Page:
“As the third wave of Covid-19 started waning in February, the return to office gained momentum. As a result, by June 2022 about 34-35% of the companies saw about 75-100% of employees back in office (includes hybrid work). Going ahead, we feel employers would center workplans around flexibility,” said the study titled ‘Workplace & Flexibility’ that surveyed about 150 companies across six top cities – Hyderabad, Bengaluru, Mumbai, Chennai, Delhi NCR and Pune.
The survey also found that about 74% of companies are eyeing distributed workspaces as a strategy to make the shift from location-centric to people-centric workspaces, that will give employees flexibility and result in productivity gains for companies.
Pointing out that a distributed workspace strategy is the way to go in this new era of experiential workplaces, Ramesh Nair, CEO India & managing director, market development Asia, Colliers, said occupiers are prefering to house their teams in flex centres across cities.
“This shift in strategy also reflects in leasing trends with flex operators leasing about 3.5 million sq feet of space in H1 2022 accounting for about 13% of overall leasing across the top six cities, which is almost three-fourths of the flex leasing that took place in entire 2021,” he said.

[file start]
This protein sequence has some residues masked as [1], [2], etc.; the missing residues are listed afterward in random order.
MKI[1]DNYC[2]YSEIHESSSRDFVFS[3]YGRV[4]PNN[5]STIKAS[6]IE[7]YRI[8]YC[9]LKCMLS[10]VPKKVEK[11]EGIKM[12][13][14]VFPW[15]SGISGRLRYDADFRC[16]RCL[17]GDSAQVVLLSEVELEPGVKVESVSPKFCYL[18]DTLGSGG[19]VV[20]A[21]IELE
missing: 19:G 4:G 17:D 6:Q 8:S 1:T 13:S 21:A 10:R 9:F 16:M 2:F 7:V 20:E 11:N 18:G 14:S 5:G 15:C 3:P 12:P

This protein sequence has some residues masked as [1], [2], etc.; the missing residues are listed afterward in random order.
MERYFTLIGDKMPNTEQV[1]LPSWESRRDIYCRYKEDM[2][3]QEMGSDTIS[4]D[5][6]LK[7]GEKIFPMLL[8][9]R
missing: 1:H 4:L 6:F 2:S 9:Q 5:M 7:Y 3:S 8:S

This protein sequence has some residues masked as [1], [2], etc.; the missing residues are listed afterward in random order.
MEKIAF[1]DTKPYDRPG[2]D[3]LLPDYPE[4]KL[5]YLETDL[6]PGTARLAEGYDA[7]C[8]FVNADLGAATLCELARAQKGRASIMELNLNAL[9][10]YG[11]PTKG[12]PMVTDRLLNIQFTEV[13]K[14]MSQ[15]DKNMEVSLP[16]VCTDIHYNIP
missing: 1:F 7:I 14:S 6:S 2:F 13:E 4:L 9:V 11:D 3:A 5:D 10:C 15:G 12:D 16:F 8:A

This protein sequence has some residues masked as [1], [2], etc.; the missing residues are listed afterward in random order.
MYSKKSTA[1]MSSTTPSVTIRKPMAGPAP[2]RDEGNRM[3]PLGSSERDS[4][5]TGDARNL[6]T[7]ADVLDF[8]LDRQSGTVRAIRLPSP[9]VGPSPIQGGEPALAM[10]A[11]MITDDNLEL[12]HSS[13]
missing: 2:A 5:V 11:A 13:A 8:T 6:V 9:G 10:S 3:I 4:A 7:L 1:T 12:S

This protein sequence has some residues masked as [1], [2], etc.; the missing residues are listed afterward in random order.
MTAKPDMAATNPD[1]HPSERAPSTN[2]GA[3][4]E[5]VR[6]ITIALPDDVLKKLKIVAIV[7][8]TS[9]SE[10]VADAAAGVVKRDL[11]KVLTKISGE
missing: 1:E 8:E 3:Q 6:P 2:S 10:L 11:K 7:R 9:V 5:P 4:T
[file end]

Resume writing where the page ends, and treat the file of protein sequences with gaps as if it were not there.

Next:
While the share of flex in overall leasing in H1 2022 was highest in Pune at 34%, it was followed by Delhi NCR at 19%, Mumbai with 16%, Bengaluru with 15% and Hyderabad and Chennai with 8% each.
Here Nair also pointed out that as companies focus on balancing business goals and employee wellbeing, over half the IT/ITeS companies surveyed are opting for a distributed work model. “We can see opportunities for flex spaces both in metro and non-metro cities where total flex spaces are likely to grow by over two-fold to 5.5 million sq feet by 2022 end,” he added.
Awfis founder & CEO Amit Ramani said going forward the number of occupier companies opting for flex centres for their workspace requirement would increase to 77%. “We expect exceptional demand in the future, driven largely by large corporates for de-densification of existing traditional offices, Ramani said.